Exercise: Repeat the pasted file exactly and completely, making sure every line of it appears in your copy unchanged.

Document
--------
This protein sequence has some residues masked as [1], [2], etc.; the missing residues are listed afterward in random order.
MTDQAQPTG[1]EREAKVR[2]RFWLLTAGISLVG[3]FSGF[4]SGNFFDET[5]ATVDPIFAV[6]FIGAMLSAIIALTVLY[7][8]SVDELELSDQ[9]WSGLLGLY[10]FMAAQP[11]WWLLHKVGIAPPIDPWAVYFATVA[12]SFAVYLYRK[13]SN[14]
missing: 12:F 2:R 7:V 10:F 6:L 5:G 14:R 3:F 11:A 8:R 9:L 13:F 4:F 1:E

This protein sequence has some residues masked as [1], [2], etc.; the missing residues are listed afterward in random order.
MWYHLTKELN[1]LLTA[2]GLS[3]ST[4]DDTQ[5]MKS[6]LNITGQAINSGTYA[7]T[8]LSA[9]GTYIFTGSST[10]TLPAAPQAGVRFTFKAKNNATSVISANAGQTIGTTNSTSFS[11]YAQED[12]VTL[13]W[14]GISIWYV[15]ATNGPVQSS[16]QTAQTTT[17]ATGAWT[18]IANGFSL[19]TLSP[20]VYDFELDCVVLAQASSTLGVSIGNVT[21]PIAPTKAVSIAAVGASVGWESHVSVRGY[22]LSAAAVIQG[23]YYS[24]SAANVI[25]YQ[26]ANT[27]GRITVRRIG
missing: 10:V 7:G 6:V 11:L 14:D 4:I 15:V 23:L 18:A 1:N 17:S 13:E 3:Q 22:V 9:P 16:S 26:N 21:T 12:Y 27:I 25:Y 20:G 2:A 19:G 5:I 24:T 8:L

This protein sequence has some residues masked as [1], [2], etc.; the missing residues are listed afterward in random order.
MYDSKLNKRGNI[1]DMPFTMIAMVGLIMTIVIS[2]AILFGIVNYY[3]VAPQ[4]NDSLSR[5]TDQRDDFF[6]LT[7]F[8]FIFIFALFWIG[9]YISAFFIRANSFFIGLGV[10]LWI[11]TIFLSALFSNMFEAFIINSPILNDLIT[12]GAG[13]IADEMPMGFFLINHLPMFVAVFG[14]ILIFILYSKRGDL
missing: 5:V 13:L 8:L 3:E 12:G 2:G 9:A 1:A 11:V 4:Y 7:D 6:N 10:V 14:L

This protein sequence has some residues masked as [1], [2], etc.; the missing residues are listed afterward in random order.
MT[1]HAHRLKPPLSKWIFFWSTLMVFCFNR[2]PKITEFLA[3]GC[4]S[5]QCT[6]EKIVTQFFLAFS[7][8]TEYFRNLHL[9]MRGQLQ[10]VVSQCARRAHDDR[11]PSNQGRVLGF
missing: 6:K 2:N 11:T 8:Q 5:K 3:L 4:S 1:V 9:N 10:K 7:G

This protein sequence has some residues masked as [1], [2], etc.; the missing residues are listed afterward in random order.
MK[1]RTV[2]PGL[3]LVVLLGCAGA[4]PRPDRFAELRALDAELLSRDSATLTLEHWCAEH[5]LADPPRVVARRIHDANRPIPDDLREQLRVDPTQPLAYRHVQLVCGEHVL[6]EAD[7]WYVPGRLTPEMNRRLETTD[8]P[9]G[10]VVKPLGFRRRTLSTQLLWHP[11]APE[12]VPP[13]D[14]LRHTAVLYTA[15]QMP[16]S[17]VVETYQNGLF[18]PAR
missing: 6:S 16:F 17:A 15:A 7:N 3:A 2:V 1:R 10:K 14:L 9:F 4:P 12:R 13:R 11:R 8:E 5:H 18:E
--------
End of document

This protein sequence has some residues masked as [1], [2], etc.; the missing residues are listed afterward in random order.
MTDQAQPTG[1]EREAKVR[2]RFWLLTAGISLVG[3]FSGF[4]SGNFFDET[5]ATVDPIFAV[6]FIGAMLSAIIALTVLY[7][8]SVDELELSDQ[9]WSGLLGLY[10]FMAAQP[11]WWLLHKVGIAPPIDPWAVYFATVA[12]SFAVYLYRK[13]SN[14]
missing: 12:F 2:R 7:V 10:F 6:L 5:G 14:R 3:F 11:A 8:R 9:L 13:F 4:F 1:E

This protein sequence has some residues masked as [1], [2], etc.; the missing residues are listed afterward in random order.
MWYHLTKELN[1]LLTA[2]GLS[3]ST[4]DDTQ[5]MKS[6]LNITGQAINSGTYA[7]T[8]LSA[9]GTYIFTGSST[10]TLPAAPQAGVRFTFKAKNNATSVISANAGQTIGTTNSTSFS[11]YAQED[12]VTL[13]W[14]GISIWYV[15]ATNGPVQSS[16]QTAQTTT[17]ATGAWT[18]IANGFSL[19]TLSP[20]VYDFELDCVVLAQASSTLGVSIGNVT[21]PIAPTKAVSIAAVGASVGWESHVSVRGY[22]LSAAAVIQG[23]YYS[24]SAANVI[25]YQ[26]ANT[27]GRITVRRIG
missing: 10:V 7:G 6:V 11:L 14:D 4:I 15:V 23:L 18:A 1:N 17:S 13:E 3:Q 22:V 9:P 16:S 26:N 21:T 12:Y 27:I 25:Y 20:G 2:A 19:G 5:I 24:T 8:L

This protein sequence has some residues masked as [1], [2], etc.; the missing residues are listed afterward in random order.
MYDSKLNKRGNI[1]DMPFTMIAMVGLIMTIVIS[2]AILFGIVNYY[3]VAPQ[4]NDSLSR[5]TDQRDDFF[6]LT[7]F[8]FIFIFALFWIG[9]YISAFFIRANSFFIGLGV[10]LWI[11]TIFLSALFSNMFEAFIINSPILNDLIT[12]GAG[13]IADEMPMGFFLINHLPMFVAVFG[14]ILIFILYSKRGDL
missing: 5:V 13:L 8:L 3:E 12:G 2:G 9:A 1:A 11:V 4:Y 7:D 6:N 10:V 14:L

This protein sequence has some residues masked as [1], [2], etc.; the missing residues are listed afterward in random order.
MT[1]HAHRLKPPLSKWIFFWSTLMVFCFNR[2]PKITEFLA[3]GC[4]S[5]QCT[6]EKIVTQFFLAFS[7][8]TEYFRNLHL[9]MRGQLQ[10]VVSQCARRAHDDR[11]PSNQGRVLGF
missing: 6:K 2:N 11:T 8:Q 5:K 3:L 4:S 1:V 9:N 10:K 7:G

This protein sequence has some residues masked as [1], [2], etc.; the missing residues are listed afterward in random order.
MK[1]RTV[2]PGL[3]LVVLLGCAGA[4]PRPDRFAELRALDAELLSRDSATLTLEHWCAEH[5]LADPPRVVARRIHDANRPIPDDLREQLRVDPTQPLAYRHVQLVCGEHVL[6]EAD[7]WYVPGRLTPEMNRRLETTD[8]P[9]G[10]VVKPLGFRRRTLSTQLLWHP[11]APE[12]VPP[13]D[14]LRHTAVLYTA[15]QMP[16]S[17]VVETYQNGLF[18]PAR
missing: 6:S 16:F 17:A 15:A 7:N 3:A 2:V 1:R 10:K 14:L 9:F 4:P 12:R 13:R 11:R 8:E 5:H 18:E